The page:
Q: I was wondering how you felt about the Dan Byslma move. It seems like some are questioning the timing. However, I believe that it provides extra motivation for both Byslma and the players, who have obviously responded so well to his coaching.
Jeremy Hustead, Ambridge, Pa.
MOLINARI: The thinking here is that removing the "interim" from Bylsma's title Tuesday won't have a significant impact, positive or negative, on anyone because it had been evident for at least a few weeks that he was the logical candidate to fill the job.
That doesn't mean general manager Ray Shero couldn't have justified putting off a decision, or at least an announcement, until sometime after the season, which had been his original plan. For that matter, there would have been nothing wrong with Shero interviewing other candidates, because having a head coach who can bring out the best in his players obviously is critical to the success of any team.
However, Bylsma's players have responded so well to him -- their 22-5-4 record since he replaced Michel Threrien is flat-out remarkable -- and there has been such a synergy develop among Bylsma, his staff and the players that it's hard to believe Shero could have turned up many guys who would be a better fit for this team, at this time.
Bylsma's enthusiasm for his work is infectious -- he often is one of the first people on the ice for practice, and doesn't just step onto the ice but charges onto it -- and the confidence he has restored inside the locker room has allowed the Penguins to become a club that no opponent should be eager to face this spring.
The only uncertainty about Bylsma is that it still isn't clear how he'll respond to significant adversity (believe it or not, the Penguins will lose consecutive games in regulation at some point during his time as coach), but it's hard to criticize a guy for being successful. After all, not losing games is the whole point, right?
Q: When are fans going to quit bashing Marc-Andre Fleury? He's had one "off" game in these playoffs, and yet you still hear people saying to get another goalie, that he's not the one.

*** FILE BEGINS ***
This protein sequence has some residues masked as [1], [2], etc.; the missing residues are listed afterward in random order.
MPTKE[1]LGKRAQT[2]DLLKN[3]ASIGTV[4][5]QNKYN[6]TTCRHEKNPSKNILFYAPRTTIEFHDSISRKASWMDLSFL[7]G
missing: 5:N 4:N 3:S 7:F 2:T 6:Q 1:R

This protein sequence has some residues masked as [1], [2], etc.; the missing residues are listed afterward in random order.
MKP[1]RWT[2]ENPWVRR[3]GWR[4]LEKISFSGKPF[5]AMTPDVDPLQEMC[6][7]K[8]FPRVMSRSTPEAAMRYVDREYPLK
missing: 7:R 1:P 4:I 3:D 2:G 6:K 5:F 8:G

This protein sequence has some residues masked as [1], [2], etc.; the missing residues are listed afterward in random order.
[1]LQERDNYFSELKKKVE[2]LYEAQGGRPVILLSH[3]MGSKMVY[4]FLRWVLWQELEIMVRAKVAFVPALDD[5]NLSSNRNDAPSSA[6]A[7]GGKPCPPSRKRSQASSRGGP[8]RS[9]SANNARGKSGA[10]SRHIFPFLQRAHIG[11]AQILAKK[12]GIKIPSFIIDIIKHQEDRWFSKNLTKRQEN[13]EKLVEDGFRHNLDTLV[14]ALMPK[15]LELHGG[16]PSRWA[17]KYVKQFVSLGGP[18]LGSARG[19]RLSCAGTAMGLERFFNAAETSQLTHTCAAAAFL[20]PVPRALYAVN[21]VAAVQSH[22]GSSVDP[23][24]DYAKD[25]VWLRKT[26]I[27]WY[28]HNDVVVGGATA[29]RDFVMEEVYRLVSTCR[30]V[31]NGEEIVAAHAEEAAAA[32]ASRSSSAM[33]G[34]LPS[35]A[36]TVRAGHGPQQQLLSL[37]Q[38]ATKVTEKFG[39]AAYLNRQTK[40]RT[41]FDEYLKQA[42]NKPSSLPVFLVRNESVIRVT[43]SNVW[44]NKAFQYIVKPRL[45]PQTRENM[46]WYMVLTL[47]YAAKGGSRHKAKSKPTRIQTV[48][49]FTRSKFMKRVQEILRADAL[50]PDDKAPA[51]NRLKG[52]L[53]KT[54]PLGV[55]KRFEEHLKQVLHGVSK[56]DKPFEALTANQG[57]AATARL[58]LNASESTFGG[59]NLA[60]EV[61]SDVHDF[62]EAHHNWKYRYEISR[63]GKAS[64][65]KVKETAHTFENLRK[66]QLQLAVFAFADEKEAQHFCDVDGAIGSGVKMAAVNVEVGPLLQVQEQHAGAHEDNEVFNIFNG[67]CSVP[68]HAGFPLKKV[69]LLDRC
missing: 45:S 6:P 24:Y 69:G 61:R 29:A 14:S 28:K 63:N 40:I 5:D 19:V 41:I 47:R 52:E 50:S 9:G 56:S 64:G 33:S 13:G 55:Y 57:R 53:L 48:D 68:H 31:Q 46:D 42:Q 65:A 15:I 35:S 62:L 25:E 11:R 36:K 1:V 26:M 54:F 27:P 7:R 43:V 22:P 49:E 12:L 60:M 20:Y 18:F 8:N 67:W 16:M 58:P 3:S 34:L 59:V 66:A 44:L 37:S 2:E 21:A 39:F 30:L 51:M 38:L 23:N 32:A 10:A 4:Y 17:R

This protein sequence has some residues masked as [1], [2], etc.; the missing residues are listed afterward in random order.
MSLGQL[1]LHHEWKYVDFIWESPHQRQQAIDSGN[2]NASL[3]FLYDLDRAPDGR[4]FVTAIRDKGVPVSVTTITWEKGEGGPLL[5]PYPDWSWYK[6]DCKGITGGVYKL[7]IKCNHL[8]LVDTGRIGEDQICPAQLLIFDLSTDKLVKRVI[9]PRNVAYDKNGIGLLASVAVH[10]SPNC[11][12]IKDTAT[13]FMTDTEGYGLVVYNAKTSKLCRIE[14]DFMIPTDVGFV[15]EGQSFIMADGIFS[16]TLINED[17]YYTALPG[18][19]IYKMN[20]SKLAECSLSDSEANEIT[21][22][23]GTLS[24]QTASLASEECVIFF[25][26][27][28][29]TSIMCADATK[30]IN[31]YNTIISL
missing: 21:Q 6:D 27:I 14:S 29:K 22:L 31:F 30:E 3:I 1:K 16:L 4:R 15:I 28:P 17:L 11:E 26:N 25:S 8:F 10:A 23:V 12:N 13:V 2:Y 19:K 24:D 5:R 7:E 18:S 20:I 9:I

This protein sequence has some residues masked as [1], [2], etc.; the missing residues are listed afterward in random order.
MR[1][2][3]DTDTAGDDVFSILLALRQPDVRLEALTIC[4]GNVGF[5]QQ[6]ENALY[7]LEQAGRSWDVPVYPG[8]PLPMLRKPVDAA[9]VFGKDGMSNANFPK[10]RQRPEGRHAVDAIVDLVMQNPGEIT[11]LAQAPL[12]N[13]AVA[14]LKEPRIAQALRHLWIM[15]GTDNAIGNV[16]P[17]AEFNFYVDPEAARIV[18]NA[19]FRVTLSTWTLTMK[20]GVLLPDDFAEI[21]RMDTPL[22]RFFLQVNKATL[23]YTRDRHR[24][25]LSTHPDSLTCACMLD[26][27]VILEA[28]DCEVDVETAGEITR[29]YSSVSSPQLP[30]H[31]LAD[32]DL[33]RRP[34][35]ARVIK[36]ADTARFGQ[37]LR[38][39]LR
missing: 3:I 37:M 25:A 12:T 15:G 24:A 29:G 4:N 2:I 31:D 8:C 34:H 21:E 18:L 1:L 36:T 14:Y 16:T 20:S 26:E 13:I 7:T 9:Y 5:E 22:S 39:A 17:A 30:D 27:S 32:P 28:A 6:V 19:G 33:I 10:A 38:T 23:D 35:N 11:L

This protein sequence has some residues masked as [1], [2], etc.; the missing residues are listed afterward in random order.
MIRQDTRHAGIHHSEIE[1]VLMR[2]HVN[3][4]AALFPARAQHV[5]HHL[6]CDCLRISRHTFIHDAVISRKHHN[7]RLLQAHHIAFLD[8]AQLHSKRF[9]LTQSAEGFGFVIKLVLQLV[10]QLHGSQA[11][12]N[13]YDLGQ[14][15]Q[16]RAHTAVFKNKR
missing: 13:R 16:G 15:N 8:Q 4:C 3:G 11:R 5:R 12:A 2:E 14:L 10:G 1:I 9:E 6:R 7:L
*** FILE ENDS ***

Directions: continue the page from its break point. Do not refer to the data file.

Geoff, New York City
MOLINARI: There actually has been a decline in Fleury-bashing submissions to the Q&A lately, but a few still show up occasionally, especially if he does something that borders on the unforgivable. You know, like allowing a goal that someone thinks he was capable of preventing.
What it is about Fleury that has turned a segment, however small, of the Penguins' fan base against him isn't clear, since he's a humble, easy-going, team-oriented guy with exceptional ability, but there's no denying that some people pounce on every misstep he makes. And while he has progressed steadily since breaking into the league -- remember when he handled the puck like he was wielding a leaf rake, and relied on reflexes and sheer athleticism to stop pucks? -- Fleury never is going to attain perfection, so there probably always will be some critics who won't be satisfied.
Perhaps that will change if Fleury wins a Stanley Cup someday, but until then, those who question his value to the Penguins might want to reflect on where the team would be today without, say, his incredible toe save on Philadelphia's Jeff Carter during Game 2, the stop on Joffrey Lupul with 5 ?? minutes left in Game 6 and those 45 saves Fleury came through with to steal Game 4 at the Wachovia Center.
Goaltending is the most critical variable in any playoff series -- if the goalie doesn't play well, it generally doesn't matter what the 18 skaters are doing -- and it's always possible that Fleury will stumble, whether it's in Round 2 against Washington or some future opponent, if the Penguins survive the series with the Capitals. But if how Fleury is going to perform is the biggest cause for concern about them at this point, the Penguins are in awfully good shape.